I love the irony of the liberals in Massachusetts' legislature trying to compel businesses to forget about the privacy of their customers in order to find out where they're planning to use their tires so that they can get the taxes.
Now New Hampshire is moving to protect its businesses from having to hand over the information to Massachusetts.
The New Hampshire Senate quickly passed a bill yesterday barring retailers from sharing sales information with out-of-state tax collectors.In addition, the NH bill would make it a lot more onerous for another state to get the sort of information that Massachusetts wants.
The Senate voted unanimously for Senate Bill 5, which was filed in response to action Massachusetts revenue agents took against a Connecticut tire store chain that has shops in New Hampshire.
Massachusetts has moved to collect $108,000 in use taxes from Town Fair Tire for sales it made to Massachusetts customers at its New Hampshire stores. Massachusetts has a sales tax and an excise, or use tax. Shoppers routinely cross the border into New Hampshire to avoid the taxes.
Attorney General Kelly Ayotte filed a brief in the store's appeal to the Massachusetts Supreme Judicial Court, and Gov. John Lynch promised he would fight to protect state retailers.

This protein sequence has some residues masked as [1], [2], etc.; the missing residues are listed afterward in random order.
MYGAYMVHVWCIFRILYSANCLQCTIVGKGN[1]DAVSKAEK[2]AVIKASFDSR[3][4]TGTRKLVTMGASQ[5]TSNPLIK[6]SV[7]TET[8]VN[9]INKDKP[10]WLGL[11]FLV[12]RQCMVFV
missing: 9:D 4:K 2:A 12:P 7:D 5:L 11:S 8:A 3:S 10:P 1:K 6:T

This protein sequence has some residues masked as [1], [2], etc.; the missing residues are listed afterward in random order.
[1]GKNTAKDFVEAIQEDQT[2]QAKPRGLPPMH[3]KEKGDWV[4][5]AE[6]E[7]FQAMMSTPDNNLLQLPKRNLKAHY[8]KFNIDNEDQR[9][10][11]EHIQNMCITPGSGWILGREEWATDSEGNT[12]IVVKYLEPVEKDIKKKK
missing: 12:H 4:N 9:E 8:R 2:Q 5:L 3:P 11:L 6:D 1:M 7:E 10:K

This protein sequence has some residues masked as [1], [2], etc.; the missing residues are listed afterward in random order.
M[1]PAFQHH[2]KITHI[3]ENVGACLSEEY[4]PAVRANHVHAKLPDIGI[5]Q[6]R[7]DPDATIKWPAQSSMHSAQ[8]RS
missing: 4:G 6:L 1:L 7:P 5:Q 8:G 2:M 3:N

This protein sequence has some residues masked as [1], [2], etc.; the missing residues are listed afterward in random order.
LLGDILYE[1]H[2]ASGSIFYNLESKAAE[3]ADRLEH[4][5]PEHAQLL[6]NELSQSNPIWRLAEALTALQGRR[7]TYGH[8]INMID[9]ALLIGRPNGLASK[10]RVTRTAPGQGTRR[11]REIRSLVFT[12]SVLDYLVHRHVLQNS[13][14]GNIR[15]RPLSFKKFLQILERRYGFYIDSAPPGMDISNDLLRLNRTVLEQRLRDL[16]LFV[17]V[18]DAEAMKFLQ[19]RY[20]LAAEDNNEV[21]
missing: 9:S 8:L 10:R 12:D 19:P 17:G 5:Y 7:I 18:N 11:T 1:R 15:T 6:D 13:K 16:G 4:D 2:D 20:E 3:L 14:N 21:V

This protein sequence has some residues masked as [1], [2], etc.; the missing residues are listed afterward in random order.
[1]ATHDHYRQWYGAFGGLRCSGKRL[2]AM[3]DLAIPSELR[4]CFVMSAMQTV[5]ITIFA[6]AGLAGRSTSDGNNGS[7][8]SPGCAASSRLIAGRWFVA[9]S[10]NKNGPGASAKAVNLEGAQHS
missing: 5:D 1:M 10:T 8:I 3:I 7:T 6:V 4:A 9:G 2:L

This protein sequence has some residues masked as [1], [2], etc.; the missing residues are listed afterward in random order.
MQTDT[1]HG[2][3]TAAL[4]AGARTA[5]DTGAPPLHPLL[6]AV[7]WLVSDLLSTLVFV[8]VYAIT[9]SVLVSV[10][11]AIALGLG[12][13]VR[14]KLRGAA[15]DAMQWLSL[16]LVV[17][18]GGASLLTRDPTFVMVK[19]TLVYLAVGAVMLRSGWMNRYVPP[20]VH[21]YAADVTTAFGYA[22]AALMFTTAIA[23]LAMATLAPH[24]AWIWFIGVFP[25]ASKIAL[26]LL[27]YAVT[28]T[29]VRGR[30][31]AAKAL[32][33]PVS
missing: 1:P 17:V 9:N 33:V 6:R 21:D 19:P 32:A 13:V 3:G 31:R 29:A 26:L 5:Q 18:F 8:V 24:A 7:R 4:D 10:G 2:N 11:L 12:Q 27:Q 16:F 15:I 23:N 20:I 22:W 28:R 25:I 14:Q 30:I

The bill sets up an automatic assumption that anything someone from another state buys here is intended to be used here.
Senate Majority Leader Maggie Hassan, D-Exeter, said the bill will help protect the state's ability to offer itself as a sales tax-free zone.
Massachusetts, or any other state, would have to notify the Department of Revenue Administration that it intended to collect the tax. That notice would have to be reviewed and cleared by the Attorney General's Office within 60 days.It seems that Massachusetts has been trying to bully New Hampshire merchants for years to get the use tax that Massachusetts charges its citizens.
Before a retailer could legally provide customer information, a state would have to prove that the store is subject to the tax through operations outside the state; prove that items bought here were meant for use in a shopper's home state, and show that it audits sales the same way in all states. Audits of taxpayers would have to cover 10 percent of all returns annually.
Massachusetts or other states would also have to require residents to file annual statements listing what they bought outside their home state, its value and admission that it was meant to be used in their home state.
However, several Nashua retailers came forward yesterday and said Massachusetts has sent auditors to look through their books, even though they have no stores across the state line.It's a fascinating legal issue whether one state can compel another state to give out that sort of information on their employers. Can Massachusetts compel New Hampshire merchants to collect their tax for them or should Massachusetts instead focus their attention on their own citizens who are evading the use tax.